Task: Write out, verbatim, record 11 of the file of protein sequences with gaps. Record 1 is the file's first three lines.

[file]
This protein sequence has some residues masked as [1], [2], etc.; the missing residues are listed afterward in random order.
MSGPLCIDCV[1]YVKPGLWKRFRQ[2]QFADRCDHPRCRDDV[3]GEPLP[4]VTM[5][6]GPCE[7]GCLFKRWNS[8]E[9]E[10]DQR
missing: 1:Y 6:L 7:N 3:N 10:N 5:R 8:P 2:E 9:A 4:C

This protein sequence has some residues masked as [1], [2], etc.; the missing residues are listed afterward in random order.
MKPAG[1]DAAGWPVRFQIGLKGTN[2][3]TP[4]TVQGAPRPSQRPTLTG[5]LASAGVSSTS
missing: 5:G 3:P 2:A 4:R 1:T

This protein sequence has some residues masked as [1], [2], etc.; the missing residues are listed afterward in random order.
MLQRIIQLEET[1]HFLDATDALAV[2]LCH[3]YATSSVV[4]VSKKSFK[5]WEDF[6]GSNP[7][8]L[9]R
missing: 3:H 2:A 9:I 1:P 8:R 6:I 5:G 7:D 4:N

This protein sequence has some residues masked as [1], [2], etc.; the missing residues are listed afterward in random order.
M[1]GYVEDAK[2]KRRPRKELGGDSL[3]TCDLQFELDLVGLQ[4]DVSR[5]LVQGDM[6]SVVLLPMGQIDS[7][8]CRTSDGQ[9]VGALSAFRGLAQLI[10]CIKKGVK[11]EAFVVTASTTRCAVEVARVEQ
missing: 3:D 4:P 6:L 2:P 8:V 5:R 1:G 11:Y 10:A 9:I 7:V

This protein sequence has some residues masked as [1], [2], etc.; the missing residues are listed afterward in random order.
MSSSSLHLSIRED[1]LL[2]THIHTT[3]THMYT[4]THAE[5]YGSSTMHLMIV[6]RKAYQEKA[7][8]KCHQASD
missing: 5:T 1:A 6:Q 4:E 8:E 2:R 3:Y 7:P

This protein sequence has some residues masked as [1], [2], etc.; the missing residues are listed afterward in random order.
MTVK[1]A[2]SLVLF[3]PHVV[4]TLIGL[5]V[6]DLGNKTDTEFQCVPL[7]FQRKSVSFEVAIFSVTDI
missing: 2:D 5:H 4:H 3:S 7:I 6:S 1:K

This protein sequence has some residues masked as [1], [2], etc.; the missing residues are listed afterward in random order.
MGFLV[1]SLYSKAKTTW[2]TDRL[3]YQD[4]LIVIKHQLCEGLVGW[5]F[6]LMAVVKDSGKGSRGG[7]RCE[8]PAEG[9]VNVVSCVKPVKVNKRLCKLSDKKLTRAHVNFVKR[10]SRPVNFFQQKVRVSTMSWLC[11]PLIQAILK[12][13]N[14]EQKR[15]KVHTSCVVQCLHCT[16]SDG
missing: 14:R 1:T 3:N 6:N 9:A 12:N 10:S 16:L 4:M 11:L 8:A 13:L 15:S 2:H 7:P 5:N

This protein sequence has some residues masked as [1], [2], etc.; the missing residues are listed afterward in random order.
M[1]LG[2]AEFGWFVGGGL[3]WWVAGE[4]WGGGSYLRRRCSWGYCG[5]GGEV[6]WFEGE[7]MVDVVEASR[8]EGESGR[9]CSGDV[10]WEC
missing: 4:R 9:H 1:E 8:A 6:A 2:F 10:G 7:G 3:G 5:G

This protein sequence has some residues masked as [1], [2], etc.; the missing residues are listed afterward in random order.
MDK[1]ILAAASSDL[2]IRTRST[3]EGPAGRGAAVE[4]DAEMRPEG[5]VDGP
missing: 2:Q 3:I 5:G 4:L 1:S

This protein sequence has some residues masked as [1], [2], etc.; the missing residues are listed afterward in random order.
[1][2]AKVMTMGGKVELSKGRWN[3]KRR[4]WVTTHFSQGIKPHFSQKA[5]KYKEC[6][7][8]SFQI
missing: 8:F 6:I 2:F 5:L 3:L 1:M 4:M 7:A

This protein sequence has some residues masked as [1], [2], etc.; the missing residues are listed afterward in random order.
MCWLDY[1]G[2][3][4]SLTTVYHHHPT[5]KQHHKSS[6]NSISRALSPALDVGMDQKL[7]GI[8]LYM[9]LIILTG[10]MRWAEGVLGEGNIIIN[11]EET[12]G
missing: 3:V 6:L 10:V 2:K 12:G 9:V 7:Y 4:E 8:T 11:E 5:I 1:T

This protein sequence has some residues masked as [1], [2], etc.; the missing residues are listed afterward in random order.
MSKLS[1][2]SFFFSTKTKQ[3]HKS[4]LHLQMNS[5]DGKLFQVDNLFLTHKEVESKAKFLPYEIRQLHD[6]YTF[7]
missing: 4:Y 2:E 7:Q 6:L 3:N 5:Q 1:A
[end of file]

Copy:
This protein sequence has some residues masked as [1], [2], etc.; the missing residues are listed afterward in random order.
MCWLDY[1]G[2][3][4]SLTTVYHHHPT[5]KQHHKSS[6]NSISRALSPALDVGMDQKL[7]GI[8]LYM[9]LIILTG[10]MRWAEGVLGEGNIIIN[11]EET[12]G
missing: 3:V 6:L 10:V 2:K 12:G 9:V 7:Y 4:E 8:T 11:E 5:I 1:T